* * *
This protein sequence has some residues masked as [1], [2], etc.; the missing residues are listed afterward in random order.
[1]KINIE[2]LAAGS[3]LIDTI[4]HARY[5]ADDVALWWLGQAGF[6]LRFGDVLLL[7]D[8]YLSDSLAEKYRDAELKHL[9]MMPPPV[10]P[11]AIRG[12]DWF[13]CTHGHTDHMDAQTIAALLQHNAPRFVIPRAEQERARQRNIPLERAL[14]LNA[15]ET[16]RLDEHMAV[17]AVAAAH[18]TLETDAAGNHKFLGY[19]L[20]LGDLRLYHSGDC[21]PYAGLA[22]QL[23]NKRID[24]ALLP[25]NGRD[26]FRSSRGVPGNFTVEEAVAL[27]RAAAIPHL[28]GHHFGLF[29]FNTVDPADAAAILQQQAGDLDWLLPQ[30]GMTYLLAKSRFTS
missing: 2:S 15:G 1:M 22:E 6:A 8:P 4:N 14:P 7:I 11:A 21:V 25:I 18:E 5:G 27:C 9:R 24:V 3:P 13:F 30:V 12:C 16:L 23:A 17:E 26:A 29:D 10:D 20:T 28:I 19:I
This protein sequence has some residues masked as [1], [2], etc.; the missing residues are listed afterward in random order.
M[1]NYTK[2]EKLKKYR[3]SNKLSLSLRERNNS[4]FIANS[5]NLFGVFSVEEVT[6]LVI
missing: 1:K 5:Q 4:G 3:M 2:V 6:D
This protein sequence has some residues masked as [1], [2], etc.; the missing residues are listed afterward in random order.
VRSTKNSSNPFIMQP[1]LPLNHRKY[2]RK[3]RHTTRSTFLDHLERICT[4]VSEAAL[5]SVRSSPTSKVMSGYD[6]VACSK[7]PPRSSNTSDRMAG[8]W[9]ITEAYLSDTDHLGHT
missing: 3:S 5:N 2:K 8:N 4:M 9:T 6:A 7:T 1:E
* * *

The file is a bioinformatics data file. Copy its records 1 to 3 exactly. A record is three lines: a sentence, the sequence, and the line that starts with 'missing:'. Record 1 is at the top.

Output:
This protein sequence has some residues masked as [1], [2], etc.; the missing residues are listed afterward in random order.
[1]KINIE[2]LAAGS[3]LIDTI[4]HARY[5]ADDVALWWLGQAGF[6]LRFGDVLLL[7]D[8]YLSDSLAEKYRDAELKHL[9]MMPPPV[10]P[11]AIRG[12]DWF[13]CTHGHTDHMDAQTIAALLQHNAPRFVIPRAEQERARQRNIPLERAL[14]LNA[15]ET[16]RLDEHMAV[17]AVAAAH[18]TLETDAAGNHKFLGY[19]L[20]LGDLRLYHSGDC[21]PYAGLA[22]QL[23]NKRID[24]ALLP[25]NGRD[26]FRSSRGVPGNFTVEEAVAL[27]RAAAIPHL[28]GHHFGLF[29]FNTVDPADAAAILQQQAGDLDWLLPQ[30]GMTYLLAKSRFTS
missing: 2:S 15:G 1:M 22:E 6:A 8:P 4:N 14:P 7:I 11:A 21:V 25:I 18:E 5:G 27:C 9:R 24:V 3:P 13:F 30:V 12:C 16:L 23:A 17:E 26:A 29:D 10:D 20:T 28:I 19:I
This protein sequence has some residues masked as [1], [2], etc.; the missing residues are listed afterward in random order.
M[1]NYTK[2]EKLKKYR[3]SNKLSLSLRERNNS[4]FIANS[5]NLFGVFSVEEVT[6]LVI
missing: 1:K 5:Q 4:G 3:M 2:V 6:D
This protein sequence has some residues masked as [1], [2], etc.; the missing residues are listed afterward in random order.
VRSTKNSSNPFIMQP[1]LPLNHRKY[2]RK[3]RHTTRSTFLDHLERICT[4]VSEAAL[5]SVRSSPTSKVMSGYD[6]VACSK[7]PPRSSNTSDRMAG[8]W[9]ITEAYLSDTDHLGHT
missing: 3:S 5:N 2:K 8:N 4:M 9:T 6:A 7:T 1:E